Obstacles to Compensation in Fall Injury Claims

by | Jan 24, 2022 | Injuries

The economic costs of fall injuries for people over 65 total $50 billion a year. These injuries also involve noneconomic losses which are almost incalculable. How does one put a price tag on something like emotional distress or pain and suffering? Such losses are especially cute among older Americans. In fact, most of these fall victims are so afraid of a repeat fall they can never live independently again.

Since so much is at stake, insurance company lawyers do whatever it takes to reduce or deny compensation. Usually, the “whatever it takes” involves one of the defenses listed below. So, if you sustained a serious fall away from home, you need a dedicated Lexington personal injury attorney on your side. A level playing field is the only way to obtain maximum compensation for your economic and noneconomic losses.

Lack of Evidence

When a car hits another car on a busy street, there are usually plenty of eyewitnesses. Moreover, at least one surveillance camera covers pretty much every stretch of roadway in Lexington. 

But that’s usually not the case in fall injury claims. Frequently, the victim is the only witness. Everyone knows that memory is selective in these situations. Furthermore, if the victim was catastrophically injured or killed, the victim’s testimony is not available at all.

Normally, a lack of evidence derails an injury claim. The victim/plaintiff has the burden of proof. But res ipsa loquitur, an obscure legal doctrine, usually applies in these cases. RIL is Latin for “the thing speaks for itself.” Jurors may presume that negligence caused an injury if the owner had exclusive control over the premises and the injury is usually associated with negligence.

So, if no one sees Bill fall down the stairs, jurors may normally presume that negligence, like a loose handrail or a wet spot on a step, caused the fall.

Comparative Fault

Contributory negligence is perhaps the most common defense in injury claims. For example, in the aforementioned car wreck, insurance company lawyers might admit that the tortfeasor (negligent driver) was speeding and blame the crash on the victim’s sudden lane change.

In fall cases, comparative fault is usually a failure to take reasonable care for one’s safety. To be on the safe side, most people wiggle handrails before they put their weight on them. They also actively look for wet spots on the floor.

However, older people may not be able to take these precautions. Sensory issues are a good example. Many older adults cannot spot hard-to-see hazards, like clear liquid on a step. That’s especially true if the room was dark or conditions were otherwise less than ideal.

Furthermore, even if the defense applies, it normally only reduces the amount of compensation. Kentucky is a pure comparative fault state. Even if a victim was 99 percent responsible for a fall or other injury, an owner or other defendant must still pay a proportionate share of damages.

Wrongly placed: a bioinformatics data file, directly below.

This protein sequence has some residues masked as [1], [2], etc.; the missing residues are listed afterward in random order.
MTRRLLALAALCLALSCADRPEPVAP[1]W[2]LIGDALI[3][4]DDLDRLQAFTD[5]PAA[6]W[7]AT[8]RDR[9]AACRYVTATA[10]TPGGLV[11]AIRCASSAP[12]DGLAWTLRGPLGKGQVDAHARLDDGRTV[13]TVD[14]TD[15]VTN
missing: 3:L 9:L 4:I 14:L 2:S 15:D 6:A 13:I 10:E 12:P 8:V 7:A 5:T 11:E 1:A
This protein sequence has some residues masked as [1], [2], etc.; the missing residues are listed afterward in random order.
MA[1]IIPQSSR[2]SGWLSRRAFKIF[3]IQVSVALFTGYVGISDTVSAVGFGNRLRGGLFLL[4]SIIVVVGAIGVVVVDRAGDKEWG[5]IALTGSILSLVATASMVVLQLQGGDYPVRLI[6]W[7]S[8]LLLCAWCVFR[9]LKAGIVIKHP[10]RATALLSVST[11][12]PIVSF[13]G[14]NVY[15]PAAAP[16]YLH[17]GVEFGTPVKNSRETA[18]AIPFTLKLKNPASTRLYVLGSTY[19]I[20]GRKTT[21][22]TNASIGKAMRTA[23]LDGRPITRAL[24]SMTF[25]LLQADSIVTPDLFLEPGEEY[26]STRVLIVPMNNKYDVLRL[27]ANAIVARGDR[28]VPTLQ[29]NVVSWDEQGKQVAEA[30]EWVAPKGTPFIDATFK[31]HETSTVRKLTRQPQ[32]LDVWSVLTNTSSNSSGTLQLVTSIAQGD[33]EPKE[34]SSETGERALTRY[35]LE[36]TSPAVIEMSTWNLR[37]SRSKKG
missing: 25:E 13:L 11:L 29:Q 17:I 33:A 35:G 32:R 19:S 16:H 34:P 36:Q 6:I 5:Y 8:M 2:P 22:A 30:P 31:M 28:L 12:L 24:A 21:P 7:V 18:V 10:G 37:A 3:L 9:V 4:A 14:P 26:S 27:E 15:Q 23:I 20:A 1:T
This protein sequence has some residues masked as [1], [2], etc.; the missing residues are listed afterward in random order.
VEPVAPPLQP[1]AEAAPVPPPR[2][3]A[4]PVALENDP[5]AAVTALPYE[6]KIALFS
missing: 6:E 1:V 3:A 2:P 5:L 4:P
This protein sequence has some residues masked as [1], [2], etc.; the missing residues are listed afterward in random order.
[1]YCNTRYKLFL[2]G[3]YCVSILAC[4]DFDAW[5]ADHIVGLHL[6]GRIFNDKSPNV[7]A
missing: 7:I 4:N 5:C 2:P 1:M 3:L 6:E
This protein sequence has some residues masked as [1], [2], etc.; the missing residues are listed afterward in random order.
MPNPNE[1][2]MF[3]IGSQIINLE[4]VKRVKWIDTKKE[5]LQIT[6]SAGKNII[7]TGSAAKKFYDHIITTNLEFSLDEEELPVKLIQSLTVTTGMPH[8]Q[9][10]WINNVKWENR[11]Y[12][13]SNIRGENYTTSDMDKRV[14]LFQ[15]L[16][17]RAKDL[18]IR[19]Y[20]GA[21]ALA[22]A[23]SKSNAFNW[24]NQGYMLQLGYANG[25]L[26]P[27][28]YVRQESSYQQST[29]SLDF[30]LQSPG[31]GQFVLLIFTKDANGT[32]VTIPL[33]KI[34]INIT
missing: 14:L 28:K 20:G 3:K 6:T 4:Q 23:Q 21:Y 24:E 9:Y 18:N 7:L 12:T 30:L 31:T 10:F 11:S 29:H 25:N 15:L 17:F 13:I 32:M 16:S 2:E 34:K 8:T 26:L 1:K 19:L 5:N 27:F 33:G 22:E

Most owners have a duty of reasonable care in most cases. That’s one of the highest legal responsibilities in Kentucky. So, when owners breach this duty, jurors typically award maximum compensation.

Pre-Existing Condition

Gotcha! Schoolyard bullies cannot pick on kids who are weak or different. Likewise, insurance companies cannot use a weakness or difference, like an old injury or age-related physical deterioration, to reduce or deny compensation.

Assumption of the Risk

Rather than make their property reasonably safe, owners often post signs, like “Caution Wet Floor.” These signs do not automatically let owners off the hook. Instead, they simply make the assumption of the risk defense easier to prove. This defense excuses negligence if the victim:

  • Voluntarily assumed
  • A known risk.

Most people voluntarily walk on sidewalks or climb stairs. The second element of this defense is usually much harder to prove. As mentioned, many older adults have sensory problems. So, they cannot see warning signs, or at least they cannot see them clearly. Other victims have limited English skills. They do not associate a phrase like “Caution Wet Floor” with an increased fall risk.

Open and Obvious Hazard

This final defense is basically a combination of comparative fault and assumption of the risk. Owners are not responsible for damages if an open and obvious hazard, like a grocery store aisle display, causes a fall injury. The same principles discussed above, especially sensory loss, apply to the open and obvious defense.

Injury victims are usually entitled to substantial compensation. For a free consultation with an experienced personal injury lawyer in Lexington, contact the Goode Law Office, PLLC. Attorneys can connect victims with doctors, even if they have no insurance or money. #goodelawyers